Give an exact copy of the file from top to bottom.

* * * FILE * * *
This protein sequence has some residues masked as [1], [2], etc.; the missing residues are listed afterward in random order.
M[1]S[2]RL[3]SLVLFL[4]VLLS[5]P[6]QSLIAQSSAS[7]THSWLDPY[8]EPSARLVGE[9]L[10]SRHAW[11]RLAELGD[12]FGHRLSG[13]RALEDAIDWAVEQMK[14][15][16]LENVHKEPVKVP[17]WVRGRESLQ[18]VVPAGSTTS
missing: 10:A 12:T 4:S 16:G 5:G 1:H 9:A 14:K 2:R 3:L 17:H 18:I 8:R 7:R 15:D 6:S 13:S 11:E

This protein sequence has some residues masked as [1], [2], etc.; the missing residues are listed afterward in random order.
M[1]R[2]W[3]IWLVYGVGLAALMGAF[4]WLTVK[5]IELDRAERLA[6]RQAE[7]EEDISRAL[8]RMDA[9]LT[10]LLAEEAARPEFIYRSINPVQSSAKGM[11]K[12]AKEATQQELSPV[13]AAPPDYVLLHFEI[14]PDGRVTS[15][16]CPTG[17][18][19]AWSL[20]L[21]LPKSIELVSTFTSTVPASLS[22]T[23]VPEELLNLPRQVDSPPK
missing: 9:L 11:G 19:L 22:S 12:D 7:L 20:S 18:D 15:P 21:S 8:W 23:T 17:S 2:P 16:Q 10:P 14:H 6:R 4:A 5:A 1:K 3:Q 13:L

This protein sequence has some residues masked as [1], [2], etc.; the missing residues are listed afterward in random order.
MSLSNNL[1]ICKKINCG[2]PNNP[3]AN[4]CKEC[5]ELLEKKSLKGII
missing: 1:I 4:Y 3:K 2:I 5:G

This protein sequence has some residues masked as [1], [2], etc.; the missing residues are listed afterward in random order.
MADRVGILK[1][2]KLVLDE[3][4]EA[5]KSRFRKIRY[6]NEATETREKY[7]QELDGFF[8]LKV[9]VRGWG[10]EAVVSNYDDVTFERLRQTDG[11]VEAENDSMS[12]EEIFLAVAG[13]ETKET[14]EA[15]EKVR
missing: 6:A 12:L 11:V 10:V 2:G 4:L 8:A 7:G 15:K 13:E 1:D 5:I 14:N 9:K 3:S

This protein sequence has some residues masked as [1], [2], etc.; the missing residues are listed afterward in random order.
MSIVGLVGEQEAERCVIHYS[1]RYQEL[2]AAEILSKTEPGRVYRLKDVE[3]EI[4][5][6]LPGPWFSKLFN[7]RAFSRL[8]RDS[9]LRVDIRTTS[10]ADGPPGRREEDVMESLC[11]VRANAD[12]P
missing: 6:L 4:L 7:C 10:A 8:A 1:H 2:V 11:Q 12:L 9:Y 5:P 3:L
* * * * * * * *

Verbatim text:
This protein sequence has some residues masked as [1], [2], etc.; the missing residues are listed afterward in random order.
M[1]S[2]RL[3]SLVLFL[4]VLLS[5]P[6]QSLIAQSSAS[7]THSWLDPY[8]EPSARLVGE[9]L[10]SRHAW[11]RLAELGD[12]FGHRLSG[13]RALEDAIDWAVEQMK[14][15][16]LENVHKEPVKVP[17]WVRGRESLQ[18]VVPAGSTTS
missing: 10:A 12:T 4:S 16:G 5:G 1:H 9:A 14:K 2:R 3:L 17:H 18:I 8:R 7:R 15:D 6:S 13:S 11:E

This protein sequence has some residues masked as [1], [2], etc.; the missing residues are listed afterward in random order.
M[1]R[2]W[3]IWLVYGVGLAALMGAF[4]WLTVK[5]IELDRAERLA[6]RQAE[7]EEDISRAL[8]RMDA[9]LT[10]LLAEEAARPEFIYRSINPVQSSAKGM[11]K[12]AKEATQQELSPV[13]AAPPDYVLLHFEI[14]PDGRVTS[15][16]CPTG[17][18][19]AWSL[20]L[21]LPKSIELVSTFTSTVPASLS[22]T[23]VPEELLNLPRQVDSPPK
missing: 9:L 11:G 19:L 22:S 12:D 7:L 20:S 18:D 15:P 21:S 8:W 23:T 17:S 2:P 16:Q 10:P 14:H 6:R 4:A 5:A 1:K 3:Q 13:L

This protein sequence has some residues masked as [1], [2], etc.; the missing residues are listed afterward in random order.
MSLSNNL[1]ICKKINCG[2]PNNP[3]AN[4]CKEC[5]ELLEKKSLKGII
missing: 1:I 4:Y 3:K 2:I 5:G

This protein sequence has some residues masked as [1], [2], etc.; the missing residues are listed afterward in random order.
MADRVGILK[1][2]KLVLDE[3][4]EA[5]KSRFRKIRY[6]NEATETREKY[7]QELDGFF[8]LKV[9]VRGWG[10]EAVVSNYDDVTFERLRQTDG[11]VEAENDSMS[12]EEIFLAVAG[13]ETKET[14]EA[15]EKVR
missing: 6:A 12:L 11:V 10:V 2:G 4:L 8:A 7:G 15:K 13:E 1:D 5:I 14:N 9:K 3:S

This protein sequence has some residues masked as [1], [2], etc.; the missing residues are listed afterward in random order.
MSIVGLVGEQEAERCVIHYS[1]RYQEL[2]AAEILSKTEPGRVYRLKDVE[3]EI[4][5][6]LPGPWFSKLFN[7]RAFSRL[8]RDS[9]LRVDIRTTS[10]ADGPPGRREEDVMESLC[11]VRANAD[12]P
missing: 6:L 4:L 7:C 10:A 8:A 1:H 2:V 11:Q 12:L 9:Y 5:P 3:L